Dr. Traffic

Traffic may be slow at McDowell and Morehead but at least it’s not under water

Flooding remains a concern along Little Sugar Creek Greenway during heavy rain, including here at S. Kings Drive in Midtown. Charlotte-Mecklenburg Storm Water Services has two projects in the pipeline to help reduce risks to homes and on roads.
Flooding remains a concern along Little Sugar Creek Greenway during heavy rain, including here at S. Kings Drive in Midtown. Charlotte-Mecklenburg Storm Water Services has two projects in the pipeline to help reduce risks to homes and on roads. rlahser@charlotteobserver.com

There’s a lot going on beneath our roads that we don’t have to think about – most of the time.

For example, we don’t see how much water is flowing down there during and after a rain storm. Keeping it out of sight beneath the streets means we don’t have to deal with so much water on the streets.

If you’ve lived in the area for a while, you might remember the property known as Midtown Square. Flooding around the mall was a major headache for years.

Roads and homes or other properties in that area sometimes got more water than they could handle during heavy rains.

Mecklenburg County Storm Water Services and other agencies cleared up most of the mess around the mall. Now Dilworth is a focus.

Storm Water Services is well into a $16.7 million project that is designed to upgrade the existing storm water system and reduce flood risk for roads, homes and other properties near Euclid, Templeton, Myrtle and Lexington avenues.

Problem is we’ve got major roads running through the work zone, including McDowell and Morehead streets. When you mess with the roads, you get a lot of unhappy people.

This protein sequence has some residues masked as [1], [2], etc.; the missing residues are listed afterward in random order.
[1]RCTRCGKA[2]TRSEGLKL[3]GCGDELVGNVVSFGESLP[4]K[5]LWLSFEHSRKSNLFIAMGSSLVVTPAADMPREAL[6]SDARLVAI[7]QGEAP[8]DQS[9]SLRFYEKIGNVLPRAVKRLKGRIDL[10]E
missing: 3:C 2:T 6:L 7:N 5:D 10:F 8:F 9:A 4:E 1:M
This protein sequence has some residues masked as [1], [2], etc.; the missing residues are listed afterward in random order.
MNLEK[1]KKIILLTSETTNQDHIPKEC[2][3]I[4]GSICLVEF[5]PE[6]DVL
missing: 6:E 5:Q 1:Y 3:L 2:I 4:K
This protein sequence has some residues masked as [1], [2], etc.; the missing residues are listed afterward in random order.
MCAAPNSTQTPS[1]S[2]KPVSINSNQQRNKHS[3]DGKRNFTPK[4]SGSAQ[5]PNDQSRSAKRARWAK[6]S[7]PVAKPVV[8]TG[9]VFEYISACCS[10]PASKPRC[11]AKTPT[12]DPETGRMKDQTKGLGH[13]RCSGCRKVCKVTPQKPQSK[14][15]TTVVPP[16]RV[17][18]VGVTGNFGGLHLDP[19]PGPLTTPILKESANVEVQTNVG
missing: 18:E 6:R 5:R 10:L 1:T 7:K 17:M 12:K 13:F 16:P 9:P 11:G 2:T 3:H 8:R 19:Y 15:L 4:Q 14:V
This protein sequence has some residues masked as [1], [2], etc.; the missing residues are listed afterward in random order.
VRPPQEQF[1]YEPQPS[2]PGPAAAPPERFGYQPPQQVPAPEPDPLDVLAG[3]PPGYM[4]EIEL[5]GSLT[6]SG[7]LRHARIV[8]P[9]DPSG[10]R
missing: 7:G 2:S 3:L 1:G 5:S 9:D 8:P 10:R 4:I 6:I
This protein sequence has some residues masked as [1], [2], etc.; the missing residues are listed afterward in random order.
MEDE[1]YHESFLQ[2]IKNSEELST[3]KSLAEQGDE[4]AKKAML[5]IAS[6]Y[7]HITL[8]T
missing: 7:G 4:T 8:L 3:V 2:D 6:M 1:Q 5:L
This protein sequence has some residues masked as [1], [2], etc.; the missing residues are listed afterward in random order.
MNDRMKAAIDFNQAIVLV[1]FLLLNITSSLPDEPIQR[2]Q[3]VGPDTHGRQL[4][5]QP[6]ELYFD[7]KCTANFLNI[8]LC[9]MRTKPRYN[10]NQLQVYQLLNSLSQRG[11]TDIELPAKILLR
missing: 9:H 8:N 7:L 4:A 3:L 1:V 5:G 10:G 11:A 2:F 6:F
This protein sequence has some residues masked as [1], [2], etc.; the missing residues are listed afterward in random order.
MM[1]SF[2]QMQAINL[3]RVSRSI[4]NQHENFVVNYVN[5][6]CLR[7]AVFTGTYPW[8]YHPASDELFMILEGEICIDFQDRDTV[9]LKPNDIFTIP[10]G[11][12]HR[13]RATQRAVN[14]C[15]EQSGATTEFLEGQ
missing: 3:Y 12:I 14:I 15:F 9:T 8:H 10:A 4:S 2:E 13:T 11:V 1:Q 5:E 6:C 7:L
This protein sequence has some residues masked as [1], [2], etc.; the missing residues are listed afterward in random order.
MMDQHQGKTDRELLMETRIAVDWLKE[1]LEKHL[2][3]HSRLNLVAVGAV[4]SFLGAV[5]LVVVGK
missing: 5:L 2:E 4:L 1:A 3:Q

Traffic problems are most noticeable from 5-6 p.m., with outbound traffic from uptown often funneled to one lane, said Dave Palmere of Charlotte.

“The question is the length of time needed to complete a sewer line replacement under 100 yards of road ... apparently 1 year. Really?” Palmere wrote in an email.

Keeping all the water out of sight in this area is a big project, said Alyssa Dodd, a spokeswoman for Storm Water Services.

“The scope of the work from McDowell to Morehead (7.5-foot diameter concrete pipe 30 feet below the street surface) is very complicated and correct installation takes time,” she wrote in an email.

The work at McDowell and Morehead is part of the Myrtle/Morehead Storm Drainage Improvement Project. The drainage area is huge, covering about 230 acres. The work area runs from South Boulevard through Pearl Street Park on Kenilworth Avenue into Little Sugar Creek, the old flood zone at Midtown Square.

Construction and related road work started in October 2014. The massive pipes have been installed and crews have been working to finish repaving.

The second part of the project, which will cost $11.6 million, is scheduled to start summer 2017 and calls for installing 6.5- to 7.5-foot diameter pipes along Lexington Avenue from Oriole to Myrtle, under Myrtle to Templeton, and under Templeton to Euclid. The pipes will travel through the Strawn Tower apartments to Caldwell and up to South Boulevard. Other work also is planned.

The road work is certainly an inconvenience at times. But we all can agree that it’s better than having part of the city under water.

Karen Sullivan: kmsulliv@charlotteobserver.com, @Sullivan_kms

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